Gov’t dependency challenges news coverage, journ profs’ study shows



screenshot taken from the official Facebook page of UST Research Center for Culture, Arts and Humanities

THE RELIANCE of journalists on government for information challenged the news coverage in the new normal, according to a study by UST journalism professors presented on Friday in a research conference.

The study “Reporting in the New Normal: The Impact of Covid-19 Pandemic on Journalism (Perspective from South and Southeast Asia)” by Felipe Salvosa II, journalism program coordinator, and Asst. Prof. Christian Esguerra in collaboration with Global Risk Journalism Hub found that among 175 respondents, the Philippines (91 percent) and India (87 percent) highly agreed that they depend on the government for information. 

“We have been reduced to interviewing mostly via [online conferencing platforms]. If you watched the Malacañang press briefing, for instance, questions are limited when it comes to asking [the government] on-air [and] Malacañang could easily cut off the reporter,” Esguerra said.

This occurrence opened the need for media practitioners to ensure that the government would not control the narrative, he said.

Results also showed that reporters trusted medical experts and the World Health Organization for information, while also depending on press releases, scientific journals, and social media for information.

Media practitioners likewise seek to interview the marginalized sector for their perspectives to balance the information dissemination, the study revealed. 

“While there was heavy dependence on government and experts [for information] about Covid-19, there is also an effort to get the side of the perspective on the experiences of marginalized sources,” Esguerra said. 

Five countries in the South and Southeast Asian regions namely the Philippines, India, Malaysia, Thailand, and Nepal participated in the study.

Financial stress, publications closing down

Six out of 10 respondents feared that their organization would experience financial distress, the findings showed.

The journalism professors also said that in the Philippines alone, some publications were forced to shut down due to the aftermath of this pandemic.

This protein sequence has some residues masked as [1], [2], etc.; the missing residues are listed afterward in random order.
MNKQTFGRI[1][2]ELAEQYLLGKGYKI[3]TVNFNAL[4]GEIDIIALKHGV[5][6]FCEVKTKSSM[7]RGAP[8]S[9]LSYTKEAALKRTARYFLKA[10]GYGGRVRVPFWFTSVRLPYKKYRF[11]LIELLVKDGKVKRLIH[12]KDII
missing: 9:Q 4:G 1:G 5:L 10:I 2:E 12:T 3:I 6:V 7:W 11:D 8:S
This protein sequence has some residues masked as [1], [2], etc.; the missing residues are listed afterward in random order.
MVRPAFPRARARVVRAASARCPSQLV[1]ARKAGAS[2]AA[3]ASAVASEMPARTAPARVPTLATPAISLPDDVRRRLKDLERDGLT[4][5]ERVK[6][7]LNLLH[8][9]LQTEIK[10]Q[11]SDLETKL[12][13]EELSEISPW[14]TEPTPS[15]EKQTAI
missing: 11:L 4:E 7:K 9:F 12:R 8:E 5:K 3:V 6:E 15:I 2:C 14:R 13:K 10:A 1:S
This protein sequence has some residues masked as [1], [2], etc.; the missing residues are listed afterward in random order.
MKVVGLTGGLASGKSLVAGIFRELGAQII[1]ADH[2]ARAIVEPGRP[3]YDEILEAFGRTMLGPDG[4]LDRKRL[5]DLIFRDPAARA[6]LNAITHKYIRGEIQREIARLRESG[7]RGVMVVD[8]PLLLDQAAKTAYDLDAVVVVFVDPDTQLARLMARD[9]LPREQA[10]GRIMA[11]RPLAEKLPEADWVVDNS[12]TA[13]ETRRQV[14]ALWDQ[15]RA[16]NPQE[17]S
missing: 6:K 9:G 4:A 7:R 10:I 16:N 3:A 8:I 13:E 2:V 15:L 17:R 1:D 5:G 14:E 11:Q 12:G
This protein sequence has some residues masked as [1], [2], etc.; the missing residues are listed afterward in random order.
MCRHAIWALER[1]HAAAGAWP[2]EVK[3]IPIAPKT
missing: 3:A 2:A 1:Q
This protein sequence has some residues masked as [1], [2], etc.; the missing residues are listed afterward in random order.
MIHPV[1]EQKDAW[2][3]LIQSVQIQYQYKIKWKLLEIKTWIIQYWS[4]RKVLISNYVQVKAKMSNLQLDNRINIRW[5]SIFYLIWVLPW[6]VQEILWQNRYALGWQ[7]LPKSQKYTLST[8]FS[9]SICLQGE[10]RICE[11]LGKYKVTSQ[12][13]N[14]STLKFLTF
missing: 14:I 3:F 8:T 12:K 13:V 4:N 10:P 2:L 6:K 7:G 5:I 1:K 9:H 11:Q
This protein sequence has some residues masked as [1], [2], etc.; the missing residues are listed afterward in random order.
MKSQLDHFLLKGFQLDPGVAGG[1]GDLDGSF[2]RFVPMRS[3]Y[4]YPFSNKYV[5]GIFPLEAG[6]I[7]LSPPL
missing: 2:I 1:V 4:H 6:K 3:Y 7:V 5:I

“The effect of the pandemic has been the hardest on print media… We have seen community papers forced to close,” said Salvosa.

During the celebration of World Press Freedom Day on May 3, the SunStar Baguio, a community paper in the Northern Luzon region, ceased publication after a 30-year operation due to funding constraints and a decrease in revenues. 

While these limitations occur on various news outlets, Esguerra urged various journalism schools to set more avenues for discussing the fundamentals of news media on varying platforms. 

“Journalism schools can devote more lessons and subjects when it comes to the operation in the digital space, and how newsrooms operate under the new normal without forgetting the fundamentals which are all-encompassing as far as all the platforms are concerned in the news media,” he said.

Debate on research paper evaluation

Meanwhile, Media and Communication Studies researcher and author Asst. Prof. Maria Gwenetha Pusta resolved the ongoing debate on whether research paper evaluation should be data-driven or judgment-driven in her study, “A Research Policy Study on the Innovation, Technology, and Research in Designing a Communication Style Guide.”

“There is actually no one particular framework that can be applied considering the diversity of the communications discipline. Do we judge student research based on the data or do we apply certain criteria? To this end, the perennial question would be, ‘Who judges the student’s research, given the criteria set already in the study?’” Pusta said.

The study specifically addressed the blurring distinctions of what constitutes high-quality research communication practice in terms of credibility, contributory to scholarship, communicability, and conformity to acceptable.

She said that the specific criteria for evaluating the quality of research practice are “lacking” or “not well-defined.”

“The lack of widely acknowledged quality standards for research practice is somewhat surprising. A consequence of it is that judges of the quality of research—university boards, scholars, funding agencies, and journal reviewers apply the values and standards of their own minds, fields or discipline,” her research abstract wrote.

The expertise of communication researchers and teachers who evaluate student papers were considered in designing a communication style guide, she said.

“The findings of the study led to a very comprehensive manual with a communication style guide that is now being adopted by the department,” added Pusta.

The research conference “Diskurso Saliksik sa Kolehiyo 2: Disenyo, Arkitektura, at Komunikasyon 2” was spearheaded by the UST Research Center for Culture, Arts, and Humanities.

Faculty researchers from the College of Architecture and College of Fine Arts and Design also joined the conference. F

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